Given these factors, the Parenting Programme is a holistic, integrated and nationally-delivered programme working at three levels, including a communication campaign at the national level, parenting education sessions at the community level, and follow-up home visits and peer-to-peer support interventions. The Parenting Programme approach combines delivery of new information and skills with generating dialogue (two-way communication) to enable community-based problem solving and community-led, local solutions. This approach aims to enable parents to: a) understand their critical role in their children’s development; b) build on the things they currently do that enhance this development; c) learn new information and skills; d) practice new approaches with community outreach workers; e) solve common parenting problems and create locally relevant solutions, and f) be supported in adopting new techniques and behaviours that will improve developmental outcomes for children.
This is a multi-disciplinary approach where specialists from various areas (i.e., health, education, protection, WASH, nutrition and agriculture) work together at the community level on the same key messaging, with reinforcement by a local-to-mid-level communication campaign and follow-up support via existing aldeia-level networks. A ‘Family Support Team’ at the suco level supports a total of 10 key behaviour impact messages that show the importance and inter-relatedness of all sectors in achieving improved development outcomes for the most disadvantaged children in Timor-Leste.
The proposed approach, driven by Communication for Development (C4D) principles and best practices, provides parents and caregivers with new information and skills through quarterly parenting education sessions at community level, which also provides a platform for parents to discuss and come up with local solutions. These sessions should be led by a community-based team comprised of respected and effective community workers. Each team decides how to deliver each message and organize the parenting education sessions at community level once every three months. They also determine the best ways to promote the key messages through various channels in their community, such as the local health post, preschool and other education facilities, faith-based activities and any private groups (i.e., led by local non-governmental organisations [NGOs], international non-governmental organisations [INGOs] and development partners). A national to mid and local-level media communication campaign should be used to reinforce messaging through a weekly radio show, listening groups, guided theatre for young people, billboards, posters and word-of-mouth communication.
 Britto, P.R., & Engle, P. (2013, unpublished). Parenting education and support: Maximizing the most critical enabling environment. New York: UNICEF.
 “Fertility Rate; Total Births per Woman in Timor-Leste (2012). “http://www.tradingeconomics.com/timor-leste/fertility-rate-total-births-per-woman-wb-data.html [4 April 2013].
 United Nations Development Programme 2011, Timor-Leste Human Development Report 2011: Managing Natural Resources for Human Development.
Programa DAME: Drama, Artes, Media no Edukasaun / DAME Program: Drama, Arts, Media and Education.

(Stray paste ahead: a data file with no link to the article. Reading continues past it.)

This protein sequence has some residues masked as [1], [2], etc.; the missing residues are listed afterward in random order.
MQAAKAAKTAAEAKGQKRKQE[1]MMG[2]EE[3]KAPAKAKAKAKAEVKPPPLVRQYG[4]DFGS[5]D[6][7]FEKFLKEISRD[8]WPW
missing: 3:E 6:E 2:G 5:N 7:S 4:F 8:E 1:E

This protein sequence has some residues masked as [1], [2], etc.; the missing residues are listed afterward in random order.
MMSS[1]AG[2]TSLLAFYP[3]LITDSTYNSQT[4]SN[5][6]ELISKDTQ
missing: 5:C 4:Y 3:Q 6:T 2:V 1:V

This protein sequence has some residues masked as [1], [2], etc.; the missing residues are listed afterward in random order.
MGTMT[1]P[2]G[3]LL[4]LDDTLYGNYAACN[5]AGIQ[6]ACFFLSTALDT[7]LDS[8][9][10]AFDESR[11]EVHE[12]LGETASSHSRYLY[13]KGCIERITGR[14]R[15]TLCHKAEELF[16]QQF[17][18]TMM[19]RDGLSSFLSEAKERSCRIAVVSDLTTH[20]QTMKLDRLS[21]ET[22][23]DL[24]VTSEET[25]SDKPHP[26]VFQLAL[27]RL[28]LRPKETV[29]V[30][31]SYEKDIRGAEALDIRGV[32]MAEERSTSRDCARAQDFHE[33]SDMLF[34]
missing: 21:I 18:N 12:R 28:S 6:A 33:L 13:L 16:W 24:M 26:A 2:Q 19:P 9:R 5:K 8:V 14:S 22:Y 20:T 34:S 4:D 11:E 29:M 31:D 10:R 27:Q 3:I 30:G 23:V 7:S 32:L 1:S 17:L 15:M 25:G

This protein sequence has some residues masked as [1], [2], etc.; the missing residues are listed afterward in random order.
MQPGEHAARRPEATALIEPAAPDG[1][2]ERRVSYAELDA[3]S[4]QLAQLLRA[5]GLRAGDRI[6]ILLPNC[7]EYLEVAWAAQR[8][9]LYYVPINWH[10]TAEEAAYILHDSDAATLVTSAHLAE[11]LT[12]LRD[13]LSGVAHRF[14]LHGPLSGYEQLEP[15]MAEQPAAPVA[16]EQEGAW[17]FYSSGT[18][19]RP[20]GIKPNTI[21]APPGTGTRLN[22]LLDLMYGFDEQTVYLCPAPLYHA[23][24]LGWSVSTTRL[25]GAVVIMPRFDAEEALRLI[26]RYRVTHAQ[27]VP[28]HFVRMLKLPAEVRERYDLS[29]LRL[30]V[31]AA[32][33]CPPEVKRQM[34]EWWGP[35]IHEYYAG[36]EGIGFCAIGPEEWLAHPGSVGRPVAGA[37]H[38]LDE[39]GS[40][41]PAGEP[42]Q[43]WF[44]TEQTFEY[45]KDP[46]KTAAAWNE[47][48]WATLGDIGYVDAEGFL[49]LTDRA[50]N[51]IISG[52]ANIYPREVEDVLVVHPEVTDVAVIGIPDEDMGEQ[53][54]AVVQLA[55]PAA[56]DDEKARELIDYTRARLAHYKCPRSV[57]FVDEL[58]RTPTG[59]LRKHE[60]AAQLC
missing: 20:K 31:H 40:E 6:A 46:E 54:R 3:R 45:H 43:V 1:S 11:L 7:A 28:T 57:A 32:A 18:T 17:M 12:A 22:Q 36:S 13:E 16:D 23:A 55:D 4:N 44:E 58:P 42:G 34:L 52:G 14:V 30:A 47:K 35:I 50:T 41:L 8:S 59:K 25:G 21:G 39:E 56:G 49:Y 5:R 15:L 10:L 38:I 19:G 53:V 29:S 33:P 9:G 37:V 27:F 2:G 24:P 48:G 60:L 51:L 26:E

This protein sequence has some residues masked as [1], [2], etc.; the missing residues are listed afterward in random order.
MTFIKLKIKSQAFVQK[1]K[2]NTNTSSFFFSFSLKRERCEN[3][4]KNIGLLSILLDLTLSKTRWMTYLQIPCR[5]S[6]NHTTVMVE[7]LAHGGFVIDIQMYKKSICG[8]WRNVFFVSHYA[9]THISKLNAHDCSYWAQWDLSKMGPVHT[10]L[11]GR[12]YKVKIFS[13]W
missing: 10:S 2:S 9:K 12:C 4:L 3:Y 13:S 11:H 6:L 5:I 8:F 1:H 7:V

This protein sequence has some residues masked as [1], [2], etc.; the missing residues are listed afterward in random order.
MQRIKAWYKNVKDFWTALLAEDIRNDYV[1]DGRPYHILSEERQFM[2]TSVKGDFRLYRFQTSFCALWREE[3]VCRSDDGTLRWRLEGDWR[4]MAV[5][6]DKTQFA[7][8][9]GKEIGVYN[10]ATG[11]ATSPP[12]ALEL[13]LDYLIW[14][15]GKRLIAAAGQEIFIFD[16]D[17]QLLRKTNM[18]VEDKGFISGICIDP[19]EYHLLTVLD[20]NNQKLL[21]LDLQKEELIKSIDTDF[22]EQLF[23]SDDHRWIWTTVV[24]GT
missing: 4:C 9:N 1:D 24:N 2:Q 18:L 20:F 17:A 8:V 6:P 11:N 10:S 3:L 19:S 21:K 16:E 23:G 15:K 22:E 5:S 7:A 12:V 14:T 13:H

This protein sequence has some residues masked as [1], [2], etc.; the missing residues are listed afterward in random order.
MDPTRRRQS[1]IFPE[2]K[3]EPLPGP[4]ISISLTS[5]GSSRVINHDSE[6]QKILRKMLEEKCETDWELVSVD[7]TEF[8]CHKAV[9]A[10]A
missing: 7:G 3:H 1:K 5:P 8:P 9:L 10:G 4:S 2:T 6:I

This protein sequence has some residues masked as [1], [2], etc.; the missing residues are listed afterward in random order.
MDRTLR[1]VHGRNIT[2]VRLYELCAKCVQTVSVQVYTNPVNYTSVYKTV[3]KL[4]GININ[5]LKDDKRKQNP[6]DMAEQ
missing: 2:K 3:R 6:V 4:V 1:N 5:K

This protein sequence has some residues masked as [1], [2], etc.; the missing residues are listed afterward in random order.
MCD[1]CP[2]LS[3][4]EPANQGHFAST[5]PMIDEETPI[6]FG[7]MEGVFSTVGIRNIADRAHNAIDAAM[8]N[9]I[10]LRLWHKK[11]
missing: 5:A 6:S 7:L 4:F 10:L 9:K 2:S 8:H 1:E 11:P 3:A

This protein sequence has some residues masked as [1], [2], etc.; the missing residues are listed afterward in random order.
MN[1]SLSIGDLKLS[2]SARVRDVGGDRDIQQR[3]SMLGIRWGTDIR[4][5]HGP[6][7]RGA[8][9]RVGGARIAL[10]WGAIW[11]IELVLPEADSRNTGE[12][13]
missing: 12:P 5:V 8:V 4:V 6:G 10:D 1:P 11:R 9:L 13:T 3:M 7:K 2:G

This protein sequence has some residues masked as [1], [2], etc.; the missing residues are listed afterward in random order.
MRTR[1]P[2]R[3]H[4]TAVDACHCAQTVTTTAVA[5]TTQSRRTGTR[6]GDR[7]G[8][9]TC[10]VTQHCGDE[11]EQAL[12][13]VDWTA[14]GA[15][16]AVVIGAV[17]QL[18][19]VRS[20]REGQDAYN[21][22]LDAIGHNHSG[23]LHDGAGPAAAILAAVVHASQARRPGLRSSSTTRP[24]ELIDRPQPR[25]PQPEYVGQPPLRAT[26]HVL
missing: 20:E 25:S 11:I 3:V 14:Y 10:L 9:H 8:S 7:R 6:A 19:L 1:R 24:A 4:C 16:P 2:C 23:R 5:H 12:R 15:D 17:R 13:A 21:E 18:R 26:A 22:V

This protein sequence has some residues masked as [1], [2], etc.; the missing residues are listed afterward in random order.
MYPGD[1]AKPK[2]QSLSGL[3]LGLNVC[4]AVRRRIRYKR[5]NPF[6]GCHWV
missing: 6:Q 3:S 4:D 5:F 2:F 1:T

Dalan ba Justisa/Pathway to Justice Program
Inisiativa Dezenvolvimentu Ba Labarik / The Early Childhood Development Initiative
Most children in Timor-Leste do not have access quality non-violent education which hinders their social and economic advancement. With your support Ba Futuru, a local NGO, can bring quality education to many more young people.
Ba Futuru has been carrying out transformative work with teachers and school management committees. This work has turned many high need schools into quality learning environments. Our aim is to create happy, supportive, and safe school environments so that the young people would be able to develop the skills, knowledge and confidence they need to create positive futures for themselves and their communities.
We encourage new styles of teaching rather than traditional rote models, enhanced in-school relationships, improved infrastructure, created better learning environments and reduced violence. Our work encourages teachers to stop using violent discipline and to replace this with positive classroom management strategies.
After Ba Futuru worked with their schools for 9 months, the students reported that their teachers made a good progress in their teaching methods. “Before hand, the majority of the teachers asked students to write or copy from the board without any explanation. But now they changed their teaching methods. They are using participatory methods such as asking comprehension questions, using group work, doing energizer activities, using games and explaining about the subject matter.”
A student representative from the School Management Committee of one target school reported: “From my point of view, the teachers have changed after they attended the training from Ba Futuru. Compared to previously when students were being punished, even bitten when they make a mistake in class or come to the school late. Some teachers just asked us to copy from the board without providing any clear explanations. Those that practice the new methods provide us with good explanations and it makes it easier to understand. And sometimes when we are getting bored, the teachers utilize games. I have also noticed that there is less physical punishment. I propose that Ba Futuru continue with the training of our teachers so they can improve their teaching methods.”
Sustainability of outcomes has been enhanced through Ba Futuru’s the teacher training toolkit and the fact that the Ministry of Education, as well as target school administrators, teachers and teacher trainers can utilize the toolkit into the future. Films on each training module have been created so they can be shared widely with teachers that do not have access to in-person training.
- 10,000s of students are benefiting from Ba Futuru various educational programs that have trained 1,000s of teachers, from early childhood to University level
- 100s of children have received scholarships helping them gain the items they need for going to school
Help transform the learning environments of the young people of Timor-Leste